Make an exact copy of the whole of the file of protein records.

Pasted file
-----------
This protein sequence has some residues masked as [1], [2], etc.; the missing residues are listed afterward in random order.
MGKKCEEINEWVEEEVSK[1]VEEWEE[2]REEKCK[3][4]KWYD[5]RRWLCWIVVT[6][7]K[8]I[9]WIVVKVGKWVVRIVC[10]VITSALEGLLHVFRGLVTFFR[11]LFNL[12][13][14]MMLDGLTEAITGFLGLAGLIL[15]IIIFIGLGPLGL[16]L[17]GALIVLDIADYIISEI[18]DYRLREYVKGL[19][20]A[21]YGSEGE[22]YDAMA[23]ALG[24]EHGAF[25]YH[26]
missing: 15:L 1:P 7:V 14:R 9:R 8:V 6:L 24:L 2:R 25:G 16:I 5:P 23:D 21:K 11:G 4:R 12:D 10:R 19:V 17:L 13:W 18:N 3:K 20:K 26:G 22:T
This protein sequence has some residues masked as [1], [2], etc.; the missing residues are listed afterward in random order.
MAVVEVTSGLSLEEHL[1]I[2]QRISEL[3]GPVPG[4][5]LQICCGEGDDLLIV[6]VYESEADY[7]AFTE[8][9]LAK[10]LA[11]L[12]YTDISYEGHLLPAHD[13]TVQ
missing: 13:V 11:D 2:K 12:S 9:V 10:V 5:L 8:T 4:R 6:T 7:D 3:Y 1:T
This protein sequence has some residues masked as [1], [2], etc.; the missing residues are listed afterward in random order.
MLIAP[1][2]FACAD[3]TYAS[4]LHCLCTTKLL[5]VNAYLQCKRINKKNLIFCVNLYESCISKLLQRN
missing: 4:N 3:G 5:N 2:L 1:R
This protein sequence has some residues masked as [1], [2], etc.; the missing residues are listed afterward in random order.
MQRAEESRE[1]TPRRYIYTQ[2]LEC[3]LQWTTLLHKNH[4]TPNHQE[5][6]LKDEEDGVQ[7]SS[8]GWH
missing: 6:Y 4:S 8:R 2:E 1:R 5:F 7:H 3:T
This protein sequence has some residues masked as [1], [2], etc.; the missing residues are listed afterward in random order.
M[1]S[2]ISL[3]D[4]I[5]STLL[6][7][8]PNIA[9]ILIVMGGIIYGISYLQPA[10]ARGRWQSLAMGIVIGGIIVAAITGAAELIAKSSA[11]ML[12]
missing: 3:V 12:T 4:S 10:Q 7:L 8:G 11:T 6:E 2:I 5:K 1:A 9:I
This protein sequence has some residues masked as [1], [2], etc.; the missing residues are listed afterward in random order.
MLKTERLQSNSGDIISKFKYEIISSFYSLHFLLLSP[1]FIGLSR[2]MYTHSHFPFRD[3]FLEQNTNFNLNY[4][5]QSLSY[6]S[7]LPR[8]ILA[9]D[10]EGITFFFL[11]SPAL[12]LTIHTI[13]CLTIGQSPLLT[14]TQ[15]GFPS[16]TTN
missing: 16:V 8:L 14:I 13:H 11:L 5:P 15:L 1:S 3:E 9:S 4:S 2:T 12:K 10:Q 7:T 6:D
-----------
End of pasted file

This protein sequence has some residues masked as [1], [2], etc.; the missing residues are listed afterward in random order.
MGKKCEEINEWVEEEVSK[1]VEEWEE[2]REEKCK[3][4]KWYD[5]RRWLCWIVVT[6][7]K[8]I[9]WIVVKVGKWVVRIVC[10]VITSALEGLLHVFRGLVTFFR[11]LFNL[12][13][14]MMLDGLTEAITGFLGLAGLIL[15]IIIFIGLGPLGL[16]L[17]GALIVLDIADYIISEI[18]DYRLREYVKGL[19][20]A[21]YGSEGE[22]YDAMA[23]ALG[24]EHGAF[25]YH[26]
missing: 15:L 1:P 7:V 14:R 9:R 8:V 6:L 24:L 2:R 25:G 16:I 5:P 23:D 21:K 11:G 4:R 12:D 10:R 19:V 17:L 13:W 18:N 3:K 20:K 26:G 22:T
This protein sequence has some residues masked as [1], [2], etc.; the missing residues are listed afterward in random order.
MAVVEVTSGLSLEEHL[1]I[2]QRISEL[3]GPVPG[4][5]LQICCGEGDDLLIV[6]VYESEADY[7]AFTE[8][9]LAK[10]LA[11]L[12]YTDISYEGHLLPAHD[13]TVQ
missing: 13:V 11:D 2:K 12:S 9:V 10:V 5:L 8:T 4:R 6:T 7:D 3:Y 1:T
This protein sequence has some residues masked as [1], [2], etc.; the missing residues are listed afterward in random order.
MLIAP[1][2]FACAD[3]TYAS[4]LHCLCTTKLL[5]VNAYLQCKRINKKNLIFCVNLYESCISKLLQRN
missing: 4:N 3:G 5:N 2:L 1:R
This protein sequence has some residues masked as [1], [2], etc.; the missing residues are listed afterward in random order.
MQRAEESRE[1]TPRRYIYTQ[2]LEC[3]LQWTTLLHKNH[4]TPNHQE[5][6]LKDEEDGVQ[7]SS[8]GWH
missing: 6:Y 4:S 8:R 2:E 1:R 5:F 7:H 3:T
This protein sequence has some residues masked as [1], [2], etc.; the missing residues are listed afterward in random order.
M[1]S[2]ISL[3]D[4]I[5]STLL[6][7][8]PNIA[9]ILIVMGGIIYGISYLQPA[10]ARGRWQSLAMGIVIGGIIVAAITGAAELIAKSSA[11]ML[12]
missing: 3:V 12:T 4:S 10:Q 7:L 8:G 11:T 6:E 2:I 5:K 1:A 9:I
This protein sequence has some residues masked as [1], [2], etc.; the missing residues are listed afterward in random order.
MLKTERLQSNSGDIISKFKYEIISSFYSLHFLLLSP[1]FIGLSR[2]MYTHSHFPFRD[3]FLEQNTNFNLNY[4][5]QSLSY[6]S[7]LPR[8]ILA[9]D[10]EGITFFFL[11]SPAL[12]LTIHTI[13]CLTIGQSPLLT[14]TQ[15]GFPS[16]TTN
missing: 16:V 8:L 14:I 13:H 11:L 5:P 15:L 1:S 3:E 9:S 4:S 2:T 12:K 10:Q 7:T 6:D